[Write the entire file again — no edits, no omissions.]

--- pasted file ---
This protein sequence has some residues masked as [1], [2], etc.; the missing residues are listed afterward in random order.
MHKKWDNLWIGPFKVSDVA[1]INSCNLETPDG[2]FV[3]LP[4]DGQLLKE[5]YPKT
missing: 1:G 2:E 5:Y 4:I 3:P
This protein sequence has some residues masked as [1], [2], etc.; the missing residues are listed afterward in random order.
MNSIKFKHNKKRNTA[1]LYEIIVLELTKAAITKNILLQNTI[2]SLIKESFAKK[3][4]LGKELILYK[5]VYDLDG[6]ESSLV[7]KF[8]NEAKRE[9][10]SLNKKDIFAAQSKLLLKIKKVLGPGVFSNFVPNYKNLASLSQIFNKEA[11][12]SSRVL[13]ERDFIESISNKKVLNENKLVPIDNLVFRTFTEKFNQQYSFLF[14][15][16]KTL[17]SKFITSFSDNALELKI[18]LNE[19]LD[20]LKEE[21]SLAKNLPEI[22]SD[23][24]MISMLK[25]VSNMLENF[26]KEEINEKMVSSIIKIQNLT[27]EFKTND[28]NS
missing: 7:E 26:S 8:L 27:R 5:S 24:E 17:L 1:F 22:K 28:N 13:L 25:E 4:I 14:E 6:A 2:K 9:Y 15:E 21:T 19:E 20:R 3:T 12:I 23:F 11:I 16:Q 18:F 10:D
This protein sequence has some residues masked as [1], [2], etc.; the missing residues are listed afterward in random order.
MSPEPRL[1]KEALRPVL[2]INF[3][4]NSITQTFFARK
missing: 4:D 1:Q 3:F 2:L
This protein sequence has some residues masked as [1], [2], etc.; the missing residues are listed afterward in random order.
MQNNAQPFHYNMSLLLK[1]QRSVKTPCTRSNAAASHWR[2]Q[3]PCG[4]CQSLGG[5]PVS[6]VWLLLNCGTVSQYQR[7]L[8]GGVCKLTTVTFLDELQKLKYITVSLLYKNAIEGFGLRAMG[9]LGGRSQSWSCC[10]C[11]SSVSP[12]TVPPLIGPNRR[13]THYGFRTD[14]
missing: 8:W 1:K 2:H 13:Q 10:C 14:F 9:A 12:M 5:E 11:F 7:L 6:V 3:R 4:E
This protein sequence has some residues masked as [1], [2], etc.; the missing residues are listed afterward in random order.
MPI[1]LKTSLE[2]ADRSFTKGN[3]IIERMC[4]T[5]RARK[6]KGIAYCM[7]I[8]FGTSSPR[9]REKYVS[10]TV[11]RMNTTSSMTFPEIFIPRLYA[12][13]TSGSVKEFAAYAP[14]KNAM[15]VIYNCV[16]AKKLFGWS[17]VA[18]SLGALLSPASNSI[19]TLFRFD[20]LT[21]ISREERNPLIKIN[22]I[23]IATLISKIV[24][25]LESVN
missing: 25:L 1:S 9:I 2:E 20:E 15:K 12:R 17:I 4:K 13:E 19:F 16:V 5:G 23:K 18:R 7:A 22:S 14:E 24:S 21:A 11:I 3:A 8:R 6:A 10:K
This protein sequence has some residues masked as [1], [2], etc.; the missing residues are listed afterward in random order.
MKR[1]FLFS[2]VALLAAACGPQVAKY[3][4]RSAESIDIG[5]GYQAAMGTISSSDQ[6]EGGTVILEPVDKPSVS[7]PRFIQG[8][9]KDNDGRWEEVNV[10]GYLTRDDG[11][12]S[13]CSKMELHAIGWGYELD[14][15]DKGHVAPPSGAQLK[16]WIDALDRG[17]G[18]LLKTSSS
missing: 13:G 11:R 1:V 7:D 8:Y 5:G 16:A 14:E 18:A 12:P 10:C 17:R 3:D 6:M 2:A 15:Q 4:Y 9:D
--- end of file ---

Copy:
This protein sequence has some residues masked as [1], [2], etc.; the missing residues are listed afterward in random order.
MHKKWDNLWIGPFKVSDVA[1]INSCNLETPDG[2]FV[3]LP[4]DGQLLKE[5]YPKT
missing: 1:G 2:E 5:Y 4:I 3:P
This protein sequence has some residues masked as [1], [2], etc.; the missing residues are listed afterward in random order.
MNSIKFKHNKKRNTA[1]LYEIIVLELTKAAITKNILLQNTI[2]SLIKESFAKK[3][4]LGKELILYK[5]VYDLDG[6]ESSLV[7]KF[8]NEAKRE[9][10]SLNKKDIFAAQSKLLLKIKKVLGPGVFSNFVPNYKNLASLSQIFNKEA[11][12]SSRVL[13]ERDFIESISNKKVLNENKLVPIDNLVFRTFTEKFNQQYSFLF[14][15][16]KTL[17]SKFITSFSDNALELKI[18]LNE[19]LD[20]LKEE[21]SLAKNLPEI[22]SD[23][24]MISMLK[25]VSNMLENF[26]KEEINEKMVSSIIKIQNLT[27]EFKTND[28]NS
missing: 7:E 26:S 8:L 27:R 5:S 24:E 17:L 1:F 22:K 28:N 13:L 25:E 4:I 14:E 6:A 2:K 9:Y 15:E 21:T 19:E 20:R 3:T 12:I 23:F 11:I 16:Q 18:F 10:D
This protein sequence has some residues masked as [1], [2], etc.; the missing residues are listed afterward in random order.
MSPEPRL[1]KEALRPVL[2]INF[3][4]NSITQTFFARK
missing: 4:D 1:Q 3:F 2:L
This protein sequence has some residues masked as [1], [2], etc.; the missing residues are listed afterward in random order.
MQNNAQPFHYNMSLLLK[1]QRSVKTPCTRSNAAASHWR[2]Q[3]PCG[4]CQSLGG[5]PVS[6]VWLLLNCGTVSQYQR[7]L[8]GGVCKLTTVTFLDELQKLKYITVSLLYKNAIEGFGLRAMG[9]LGGRSQSWSCC[10]C[11]SSVSP[12]TVPPLIGPNRR[13]THYGFRTD[14]
missing: 8:W 1:K 2:H 13:Q 10:C 14:F 9:A 12:M 5:E 11:F 7:L 6:V 3:R 4:E
This protein sequence has some residues masked as [1], [2], etc.; the missing residues are listed afterward in random order.
MPI[1]LKTSLE[2]ADRSFTKGN[3]IIERMC[4]T[5]RARK[6]KGIAYCM[7]I[8]FGTSSPR[9]REKYVS[10]TV[11]RMNTTSSMTFPEIFIPRLYA[12][13]TSGSVKEFAAYAP[14]KNAM[15]VIYNCV[16]AKKLFGWS[17]VA[18]SLGALLSPASNSI[19]TLFRFD[20]LT[21]ISREERNPLIKIN[22]I[23]IATLISKIV[24][25]LESVN
missing: 25:L 1:S 9:I 2:E 20:E 15:K 12:R 17:I 4:K 13:E 19:F 16:V 5:G 23:K 18:R 7:A 22:S 14:E 24:S 21:A 11:I 3:A 8:R 6:A 10:K
This protein sequence has some residues masked as [1], [2], etc.; the missing residues are listed afterward in random order.
MKR[1]FLFS[2]VALLAAACGPQVAKY[3][4]RSAESIDIG[5]GYQAAMGTISSSDQ[6]EGGTVILEPVDKPSVS[7]PRFIQG[8][9]KDNDGRWEEVNV[10]GYLTRDDG[11][12]S[13]CSKMELHAIGWGYELD[14][15]DKGHVAPPSGAQLK[16]WIDALDRG[17]G[18]LLKTSSS
missing: 13:G 11:R 1:V 7:D 8:Y 5:G 16:A 14:E 18:A 12:P 10:C 17:R 3:D 6:M 2:A 15:Q 4:Y 9:D